The multi-cultural Christmas market – a high point of the town’s calendar, a gathering of jolly, jocular people who share a love of brass band music and ostrich burgers. Right now the band is playing Jingle Bells, and the townsfolk move between the wooden stalls, bouncing along with the tune.
The smells are sharp, sweet, and seasonal: gingerbread houses, icing and spice, mulled wine and chestnuts, and the star-shaped mince pies that are the speciality of the Mayor’s wife. Jostling from the traditional toy stall, where there are painted nutcrackers and matryoshka dolls, to the incense-heavy curtained delights of the Celtic mishmash with dreamcatchers on the side, it’s a rich old squeeze of a Christmas. You might want pudding, pie, or panettone; all are available. How about holly, ivy, ice sculptures, or strudel? Or perhaps the pickled breeding organs of a Tchacloanda, which are stacked in glass jars over by the public toilets? You know, the only stall that nobody wants to get too close to, barely lit, looked after by a cloaked figure in the santa hat, who waits, unmoving, for anyone to approach.
The stallholder sighs, and huddles further into her cloak as the locals take a wide path around her. She never thought it would be this hard to launch her own business. In her determination to be successful she has gone further and further out of her way, looking for fresh interest. But perhaps, she’s now thinking, it was a mistake to assume that a multi-cultural Christmas market on this planet would be open to her particular brand of merchandise.
‘Hello,’ says a little voice.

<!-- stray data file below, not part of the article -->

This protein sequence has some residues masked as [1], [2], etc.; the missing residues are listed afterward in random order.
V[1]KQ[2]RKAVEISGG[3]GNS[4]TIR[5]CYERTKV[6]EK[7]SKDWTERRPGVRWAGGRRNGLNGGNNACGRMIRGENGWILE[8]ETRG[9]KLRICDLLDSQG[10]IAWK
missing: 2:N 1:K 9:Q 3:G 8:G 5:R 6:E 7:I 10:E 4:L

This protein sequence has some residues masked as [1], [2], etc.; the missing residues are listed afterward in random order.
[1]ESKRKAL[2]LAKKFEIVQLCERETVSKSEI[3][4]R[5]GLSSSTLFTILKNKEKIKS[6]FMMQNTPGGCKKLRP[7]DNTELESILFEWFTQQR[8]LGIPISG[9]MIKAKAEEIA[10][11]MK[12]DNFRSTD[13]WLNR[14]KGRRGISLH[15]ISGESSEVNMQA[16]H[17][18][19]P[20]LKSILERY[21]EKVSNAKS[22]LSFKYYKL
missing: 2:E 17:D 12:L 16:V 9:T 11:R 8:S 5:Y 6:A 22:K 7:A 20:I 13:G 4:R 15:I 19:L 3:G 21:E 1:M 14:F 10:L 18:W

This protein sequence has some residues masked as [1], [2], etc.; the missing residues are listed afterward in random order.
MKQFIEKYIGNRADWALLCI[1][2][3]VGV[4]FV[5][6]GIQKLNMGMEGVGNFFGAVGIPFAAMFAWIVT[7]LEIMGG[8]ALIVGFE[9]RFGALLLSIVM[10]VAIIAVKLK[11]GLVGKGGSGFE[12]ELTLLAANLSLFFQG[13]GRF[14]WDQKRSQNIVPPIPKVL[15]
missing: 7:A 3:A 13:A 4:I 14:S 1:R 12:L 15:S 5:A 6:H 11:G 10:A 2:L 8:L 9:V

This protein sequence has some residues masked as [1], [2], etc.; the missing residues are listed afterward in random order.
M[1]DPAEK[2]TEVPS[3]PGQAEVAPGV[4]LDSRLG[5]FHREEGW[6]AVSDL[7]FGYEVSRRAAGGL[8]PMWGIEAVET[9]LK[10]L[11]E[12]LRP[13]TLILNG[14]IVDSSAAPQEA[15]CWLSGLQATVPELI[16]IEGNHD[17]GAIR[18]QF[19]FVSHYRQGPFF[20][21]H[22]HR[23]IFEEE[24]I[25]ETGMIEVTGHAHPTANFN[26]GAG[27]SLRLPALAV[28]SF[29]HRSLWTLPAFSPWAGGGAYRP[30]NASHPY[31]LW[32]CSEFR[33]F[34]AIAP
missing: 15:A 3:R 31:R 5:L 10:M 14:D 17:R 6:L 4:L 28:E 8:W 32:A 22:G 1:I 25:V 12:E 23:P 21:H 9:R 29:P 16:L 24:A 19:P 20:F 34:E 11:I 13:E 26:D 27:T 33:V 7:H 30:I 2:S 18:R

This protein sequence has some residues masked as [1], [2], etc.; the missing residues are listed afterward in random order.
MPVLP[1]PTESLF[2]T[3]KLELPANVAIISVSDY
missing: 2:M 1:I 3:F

She leans over the counter and sees a small person.
‘Hello,’ she says. ‘Are you still growing, or do you have a genetic disorder?’
‘Still growing,’ says the small person, who is wearing a hat with a bobble on the top. It looks much more interesting than the Santa hat.
‘Want to swap hats?’
‘Okay,’ says the small person. They trade.
‘Are you having fun?’
‘Yeah,’ says the small person.
There isn’t a lot more to say, but the small person stares at her, and doesn’t go away.
The small person shrugs.
‘Do you want to buy a pickled breeding organ from a Tchacloanda?’
‘Got no money.’
She sighs. ‘It’s okay. I’d kind of chalked today up as a disaster, materially speaking, anyway.’ She takes one of her jars, and carefully passes it over the counter into his hands. In the clear liquid floats a star-shaped organ, emitting a gentle golden glow.
‘What do I do with it?’
‘Thirty minutes in the oven, gas mark four.’
The small person walks away, trying to hold the jar straight.
The stallholder decides to call it a day. She hopes the rare treat in the jar is appreciated by the small person and its family. In a recent poll, the Tchacloanda’s breeding organs, pickled of course, was named as the most delicious taste in the known universe, as long as it is eaten before the pickling solution starts to degrade and the radioactive properties of the Tchacloanda kick up a gear. There are whole planets that have had their inhabitants mutated by that mistake.
She hopes it doesn’t happen to this planet. The Christmas market is so pretty, and she might even try a star-shaped mince pie before she heads for home. They smell wonderful.